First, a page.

JLR director to head up £246m Faraday Battery Challenge

Posted on 7 Feb 2018 by Jonny Williamson

Leading automotive industry R&D expert, Tony Harper, is to take up a new role heading up the UK government’s multi-million-pound research and innovation fund into electric vehicle battery development.

Faraday Battery Challenge - The 150 million milestone has been reached as Nissan prepares to launch the new Nissan LEAF in Europe - image courtesy of Nissan
In 2016, UK-manufactured Nissan Leafs accounted for almost 20% of battery electric car sales across Europe – image courtesy of Nissan

Tony Harper is currently director of engineering research for Jaguar Land Rover, a role he has held since 2006.

He is expected to join UK Research and Innovation (UKRI) on April 9 to take up the post of Faraday Battery Challenge director.

The Faraday Battery Challenge is a £246m government investment into “game-changing” battery technology through the Industrial Strategy.

It aims to develop safe, cost-effective, durable, lighter weight, higher performing and recyclable batteries in the UK which will power the next generation of electric vehicles.

The UK is already a leader in Europe in terms of electric vehicle manufacture and uptake.

In 2016, UK-manufactured Nissan Leafs accounted for almost 20% of battery electric car sales across Europe, and the UK had the highest sales of battery electric vehicles and plug-in hybrids in the EU.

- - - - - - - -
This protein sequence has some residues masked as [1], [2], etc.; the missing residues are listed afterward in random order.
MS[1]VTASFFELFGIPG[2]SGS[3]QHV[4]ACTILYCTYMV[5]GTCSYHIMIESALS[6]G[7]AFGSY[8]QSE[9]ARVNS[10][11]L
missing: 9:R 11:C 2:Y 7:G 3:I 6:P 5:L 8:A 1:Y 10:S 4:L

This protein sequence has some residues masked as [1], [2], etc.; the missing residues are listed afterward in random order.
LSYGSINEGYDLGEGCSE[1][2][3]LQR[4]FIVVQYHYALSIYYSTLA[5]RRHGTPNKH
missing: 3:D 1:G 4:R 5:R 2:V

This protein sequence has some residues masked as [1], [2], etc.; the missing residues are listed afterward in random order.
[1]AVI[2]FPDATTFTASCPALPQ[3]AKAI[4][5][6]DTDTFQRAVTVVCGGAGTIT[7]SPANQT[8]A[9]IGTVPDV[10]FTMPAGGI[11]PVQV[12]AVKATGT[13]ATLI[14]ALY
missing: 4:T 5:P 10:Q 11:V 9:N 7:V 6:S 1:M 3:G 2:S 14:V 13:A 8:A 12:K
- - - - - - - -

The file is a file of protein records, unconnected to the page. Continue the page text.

Tony Harper commented“This is a unique opportunity to maximise the advantage for the UK from the shift to the electrification of transport by creating a high-tech, high-value, high-skill industry in battery technology.”

Business Minister Richard Harrington said: “With 200,000 electric vehicles set to be on UK roads by the end of 2018, investment in car batteries is a massive opportunity for Britain and one that, through our flagship Industrial Strategy and the Automotive Sector Deal, the government is committed to seizing.”

Chief executive of Innovate UK, Ruth McKernan noted: “Tony’s long-standing experience and expertise in automotive research and development means he is the ideal candidate to lead the ground-breaking Faraday Battery Challenge. He will have an important role to play in ensuring the UK is a world leader in the development of automotive battery technologies.”

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